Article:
My favorite character in LOTR was Gandalf. This isn’t a cute statement reflecting the innocence of youth. My fascination with Gandalf was archetypal. The first time I read LOTR and the wizard fell into the chasm in Moria with the Balrog, I was shattered. Seriously. A part of me went in there too and while now I smile fondly because I was just a sensitive kid, I’ll admit that scene still gets to me.

The Raven God

It is extensively remarked upon that Gandalf was inspired by the Norse god Odin. Considering the realm of Tolkien’s studies and expertise, this is not to be wondered at, though there are differences between the two beings. Tolkien himself referred to Gandalf as an “Odinic wanderer.” I didn’t make this connection until I started delving into Scandinavian literature. Then I realized why I had loved Tolkien so much without realizing it.

Odin, by F.T. McKinstry

Needless to say, I am fascinated by Odin, the one-eyed, all-seeing god of war, magic and wisdom. An ambivalent figure, he hungers for knowledge, is a notorious shapeshifter, and rules madness and berserkers. He is also known as a Trickster who might grant favor to a devoted follower only to vanish when most needed. The archetypal Trickster is a shamanic figure, a terrible force that turns things upside down and brings one before the Unknown, the source of wisdom and new experience. Odin himself undergoes this initiation when he hangs on the World Tree for nine days and nights in agony before picking up the Sacred Runes deep beneath the roots.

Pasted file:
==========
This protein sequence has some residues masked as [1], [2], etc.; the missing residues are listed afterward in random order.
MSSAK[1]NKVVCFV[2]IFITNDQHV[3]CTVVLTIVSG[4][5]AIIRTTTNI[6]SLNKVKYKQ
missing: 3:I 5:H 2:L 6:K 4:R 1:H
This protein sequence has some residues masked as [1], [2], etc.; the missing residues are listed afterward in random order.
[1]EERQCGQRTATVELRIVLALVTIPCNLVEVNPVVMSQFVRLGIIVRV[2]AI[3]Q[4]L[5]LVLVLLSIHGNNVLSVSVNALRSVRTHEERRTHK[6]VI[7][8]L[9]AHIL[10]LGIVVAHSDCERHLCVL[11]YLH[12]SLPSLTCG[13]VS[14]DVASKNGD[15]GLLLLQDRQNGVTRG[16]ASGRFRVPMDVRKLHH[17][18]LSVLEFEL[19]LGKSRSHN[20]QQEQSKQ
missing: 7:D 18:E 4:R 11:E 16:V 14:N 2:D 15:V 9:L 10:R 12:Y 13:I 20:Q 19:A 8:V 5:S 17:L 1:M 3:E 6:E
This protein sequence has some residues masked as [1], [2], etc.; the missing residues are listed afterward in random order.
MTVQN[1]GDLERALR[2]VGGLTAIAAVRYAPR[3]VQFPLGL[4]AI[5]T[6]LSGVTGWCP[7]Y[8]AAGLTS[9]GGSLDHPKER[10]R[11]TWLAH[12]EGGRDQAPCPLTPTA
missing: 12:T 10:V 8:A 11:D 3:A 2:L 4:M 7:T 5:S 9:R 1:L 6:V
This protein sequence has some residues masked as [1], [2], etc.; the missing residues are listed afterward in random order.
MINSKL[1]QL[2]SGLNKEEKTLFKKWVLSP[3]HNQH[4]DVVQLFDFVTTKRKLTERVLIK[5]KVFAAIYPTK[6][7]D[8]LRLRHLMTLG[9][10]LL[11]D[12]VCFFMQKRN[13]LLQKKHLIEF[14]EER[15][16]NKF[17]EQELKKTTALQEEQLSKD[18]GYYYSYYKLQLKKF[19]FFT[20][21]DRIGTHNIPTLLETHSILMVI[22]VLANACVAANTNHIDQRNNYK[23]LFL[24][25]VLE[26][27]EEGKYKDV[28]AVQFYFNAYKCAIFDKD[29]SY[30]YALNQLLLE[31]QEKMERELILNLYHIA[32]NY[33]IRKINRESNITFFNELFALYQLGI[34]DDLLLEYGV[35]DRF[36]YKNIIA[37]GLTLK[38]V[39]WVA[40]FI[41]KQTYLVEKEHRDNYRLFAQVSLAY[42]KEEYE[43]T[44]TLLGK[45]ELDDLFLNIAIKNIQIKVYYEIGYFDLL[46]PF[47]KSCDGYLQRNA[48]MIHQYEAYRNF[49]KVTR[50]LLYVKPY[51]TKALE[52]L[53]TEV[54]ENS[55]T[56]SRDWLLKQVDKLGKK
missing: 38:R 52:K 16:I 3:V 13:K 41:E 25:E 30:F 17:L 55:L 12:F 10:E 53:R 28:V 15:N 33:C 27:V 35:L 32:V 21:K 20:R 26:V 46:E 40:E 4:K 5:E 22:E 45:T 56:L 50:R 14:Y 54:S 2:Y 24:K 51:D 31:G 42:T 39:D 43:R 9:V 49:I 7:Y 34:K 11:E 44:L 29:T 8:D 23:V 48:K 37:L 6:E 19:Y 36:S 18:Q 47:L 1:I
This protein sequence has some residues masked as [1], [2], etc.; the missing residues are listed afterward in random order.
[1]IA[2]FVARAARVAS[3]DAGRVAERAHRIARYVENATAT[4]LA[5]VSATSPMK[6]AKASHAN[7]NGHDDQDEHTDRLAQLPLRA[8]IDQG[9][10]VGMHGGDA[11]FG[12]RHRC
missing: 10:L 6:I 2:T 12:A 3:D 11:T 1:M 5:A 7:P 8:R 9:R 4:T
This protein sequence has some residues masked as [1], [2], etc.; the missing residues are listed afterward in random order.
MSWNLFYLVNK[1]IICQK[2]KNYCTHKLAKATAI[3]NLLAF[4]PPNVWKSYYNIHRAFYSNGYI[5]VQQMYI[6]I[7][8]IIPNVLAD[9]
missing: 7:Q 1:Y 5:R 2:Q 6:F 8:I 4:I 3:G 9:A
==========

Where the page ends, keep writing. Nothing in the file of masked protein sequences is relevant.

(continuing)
Interestingly, in like tradition, Gandalf plunges into the nameless depths of the earth in battle with the Balrog, an initiation from which he is reborn as Gandalf the White.

Whether you call him a god, an entity, a patron of shamans or a part of my psyche, I became devoted to Odin. He provides a vital source of inspiration for my work. Here are some relevant projects:

The Eye of Odin

Eye of Odin, Cover ArtThe Eye of Odin” is a science fiction story about a warrior with a turbulent ancestry who gets on the wrong side of an interplanetary military contractor called Odin Systems. They modeled their headquarters and inventions after Norse themes from ancient Earth history. But they are dealing with forces bigger than technology. I made up my own verses of Odin’s tale and wove them into this story in relevant places, shadowing events.

Pattern Sense

Pattern Sense, Cover ArtIn this short story, a knitter discovers the strengths and pitfalls of an ancient power through the love of a swordsman named Othin (an alternate spelling of Odin), named after the god himself. In keeping with his otherworldly namesake, Othin lands into a cruel pickle when the gods pull a fast one on him. But as fate would have it, his witchy lover has other plans.

This story is included in Wizards, Woods and Gods, a collection of short fantasy stories.

Outpost

Outpost Cover ArtOutpost, Book One in The Fylking. Woven with Norse mythology, swords and sorcery, this story takes place in a war-torn realm that contains a portal to the stars. The Otherworld beings who built it brought their gods with them. We know these gods as the Norse pantheon, the gods of the Vikings. But these beings haunt many worlds, not just Earth. Odin, in keeping with his nature, appears in this story at strange times and in strange ways, leaving our protagonists to wonder what he is and whose side he’s on.

Recommended Reading

The Poetic Edda, translated by Lee M. Hollander
The Prose Edda by Snorri Sturluson
Gods and Myths of Northern Europe by H.R Ellis Davidson
The Norse Myths, by Kevin Crossley-Holland

© F.T. McKinstry 2014. All Rights Reserved.